Category Archives: Life

Meanwhile

This is a little vignette I wrote in response to a prompt during my memoir class with Sarah Thebarge. (I learned so much from her.) The prompt was to think about the resolution of our story arc and write about what other things were happening “meanwhile.”
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Meanwhile, Benton laughed, his infectious smile and unmistakeable dimple brightening every room. He did need me. And I needed him.

He’s my only child, my only living child, and he’s growing every day. We watch Looney Toons together and giggle. He notices, even at two years old, when the animator makes a slight mistake. For two or three frames Elmer Fudd’s hat is the wrong direction; for a fraction of a second Bugs Bunny stands beside a sign with the words lined up differently than the frame before. He sees so much that I do not and opens my eyes to possibilities I never dreamed of.

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My Story in 44 Words

Another poem written during my coaching class with Sarah Thebarge.
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My Story – A Quadrille

They stole my innocence, my peace
Left me powerless, without any choice
Pain buried in alcohol, drugs,
academic success
Unhealed pain, despair, darkness
never leave, never will

God calls me from exile by His Word
His people who love me
His dream of forgiveness

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My Story – a Haiku

This morning at the Oregon Christian Writers conference, Sarah Thebarge (author of The Invisible Girls) challenged her memoir writing class to tell our stories as a poem. As a greater challenge she suggested a Haiku. Here’s what I wrote.

Innocence stolen
Nothing heals, despair sets in
Dream shows path of grace

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The Loveliest Jar

A lovely jar
thrown in clay
by the Maker
See it cracked
chipped, smashed upon the ground
Shattered to dust and shards

Despair lingers until
the Maker comes
sweeps up each shard
Each grain of clay dust
He restores the jar
to greater beauty
——-
My Quadrille for dVerse Poets Pub. Required word is jar.

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Resurfacing in Blue

I should have seen it coming
this sense of feeling blue
Delving into trials of the past
to write a memoir that’s true

I’m doubtful that this venture
is worth the time and pain
Will I survive this process
where no secrets will remain

Or will there be some truths
odd feelings buried deep
that I’ll find I cannot share
but to myself I’ll keep

It’s easy to write stories
of cerulean skies above
What I want to convey at last
is God’s gracious love

The writing is not easy
for it has been said
Where no tears in the writer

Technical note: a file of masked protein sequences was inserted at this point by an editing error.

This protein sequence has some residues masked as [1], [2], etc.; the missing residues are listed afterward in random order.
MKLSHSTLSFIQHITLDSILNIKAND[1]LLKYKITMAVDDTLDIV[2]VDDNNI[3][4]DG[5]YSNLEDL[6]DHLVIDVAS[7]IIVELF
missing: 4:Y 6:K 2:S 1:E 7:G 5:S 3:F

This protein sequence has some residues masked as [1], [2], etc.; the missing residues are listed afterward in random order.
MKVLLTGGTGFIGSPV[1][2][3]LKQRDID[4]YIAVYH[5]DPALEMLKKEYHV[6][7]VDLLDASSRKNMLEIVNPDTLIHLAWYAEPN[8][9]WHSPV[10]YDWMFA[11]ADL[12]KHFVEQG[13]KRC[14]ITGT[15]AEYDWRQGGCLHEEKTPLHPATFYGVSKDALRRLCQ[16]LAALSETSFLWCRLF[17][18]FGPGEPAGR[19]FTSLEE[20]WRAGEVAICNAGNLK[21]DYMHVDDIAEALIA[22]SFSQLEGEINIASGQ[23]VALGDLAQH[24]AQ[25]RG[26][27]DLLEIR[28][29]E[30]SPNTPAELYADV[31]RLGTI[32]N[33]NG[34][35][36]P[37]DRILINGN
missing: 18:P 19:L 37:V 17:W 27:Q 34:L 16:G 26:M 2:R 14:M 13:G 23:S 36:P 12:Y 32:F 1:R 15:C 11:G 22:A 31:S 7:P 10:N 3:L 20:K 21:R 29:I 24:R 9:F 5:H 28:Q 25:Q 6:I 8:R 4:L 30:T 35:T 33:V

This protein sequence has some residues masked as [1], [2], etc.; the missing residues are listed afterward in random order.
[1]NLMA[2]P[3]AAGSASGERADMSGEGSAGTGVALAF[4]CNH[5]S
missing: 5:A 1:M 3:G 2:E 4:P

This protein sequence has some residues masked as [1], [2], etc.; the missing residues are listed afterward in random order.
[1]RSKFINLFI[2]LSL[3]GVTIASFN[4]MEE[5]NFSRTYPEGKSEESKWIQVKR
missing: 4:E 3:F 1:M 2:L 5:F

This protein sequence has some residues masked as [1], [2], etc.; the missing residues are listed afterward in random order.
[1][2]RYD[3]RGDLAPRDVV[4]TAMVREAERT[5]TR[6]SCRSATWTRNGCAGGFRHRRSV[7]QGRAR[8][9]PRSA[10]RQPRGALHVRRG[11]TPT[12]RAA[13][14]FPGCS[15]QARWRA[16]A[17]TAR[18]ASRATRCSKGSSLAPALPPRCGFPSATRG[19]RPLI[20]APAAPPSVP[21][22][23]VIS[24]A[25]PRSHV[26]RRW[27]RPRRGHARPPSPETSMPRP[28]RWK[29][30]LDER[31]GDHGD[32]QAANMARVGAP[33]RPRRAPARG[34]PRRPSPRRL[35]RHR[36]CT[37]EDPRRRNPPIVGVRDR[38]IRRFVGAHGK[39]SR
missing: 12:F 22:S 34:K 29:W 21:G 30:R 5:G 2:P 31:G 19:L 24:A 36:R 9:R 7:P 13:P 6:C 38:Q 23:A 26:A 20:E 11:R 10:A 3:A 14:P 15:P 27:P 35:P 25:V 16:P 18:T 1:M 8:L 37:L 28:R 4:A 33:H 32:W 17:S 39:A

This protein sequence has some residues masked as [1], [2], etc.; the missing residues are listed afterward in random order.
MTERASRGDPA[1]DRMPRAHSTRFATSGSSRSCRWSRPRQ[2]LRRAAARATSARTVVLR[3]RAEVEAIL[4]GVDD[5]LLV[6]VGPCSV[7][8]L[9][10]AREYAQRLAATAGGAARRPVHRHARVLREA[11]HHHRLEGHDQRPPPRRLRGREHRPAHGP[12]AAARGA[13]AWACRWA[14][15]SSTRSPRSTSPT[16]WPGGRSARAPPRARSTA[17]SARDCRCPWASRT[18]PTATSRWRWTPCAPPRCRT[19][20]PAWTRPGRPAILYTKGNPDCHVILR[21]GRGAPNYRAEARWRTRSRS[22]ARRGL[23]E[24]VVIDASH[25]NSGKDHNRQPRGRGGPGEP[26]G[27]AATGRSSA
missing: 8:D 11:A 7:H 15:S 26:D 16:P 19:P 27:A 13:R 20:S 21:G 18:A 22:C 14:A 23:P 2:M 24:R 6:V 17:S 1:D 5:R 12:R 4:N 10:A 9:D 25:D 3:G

the prose is surely dead

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The Poetics prompt at dVerse Poets Pub today is to write about something blue. I didn’t really have time today, but this poem kept nagging at me, so here it is. I hope to get back to dVerse later to do some reading. Do pop over and see what other poems of the great blue you will find.

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Who Am I?

A Quadrille self-portrait for dverse Poets Pub.
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I am afraid at my core
but courageous because
I know God loves me
I am survivor, forgiver
I am a killer, but forgiven
I am an introverted extrovert
straddling the line of expectations
Melancholy but full of joy
Lover of mercy and justice

image

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Drought of the Soul

In this wasteland
of trials and tribulation
pain and suffering
illness and loss
my soul longs for solace
for Your refreshing waters
but there is only drought

My soul is parched
cracking at its brittle seams
thirsting for Your well of grace

And yet I realize
the well is there for the drawing
it is I who have failed
to lower my bucket
and drink deeply

——-

Yesterday at dVerse Poets Pub, Walter called for poems about either drought or deluge. I chose drought.

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A Dog’s Summer Vacation

I love vacation because I get to spend more time with my mom and dad. Even if a lot of that time is riding in the back seat of the car. Eventually we get out and I get to hang out while they eat their picnic lunch and share pieces of pastrami and chicken with me. Yum! Then we head off on a trail. I’ve never been on such a long hike before, at least not that I can remember. And it’s hot out! I keep trying to sneak into a cool ravine, but they pull on my leash and say, “Stay on the trail, silly dog.” I see a chipmunk run across the trail ahead and I want to chase it, but that darn leash stops me. I do hope we get to the end of this trail soon. This is a long hike for an old dog like me. I need a drink and a nap. Oh, but first a dip in the cool lake.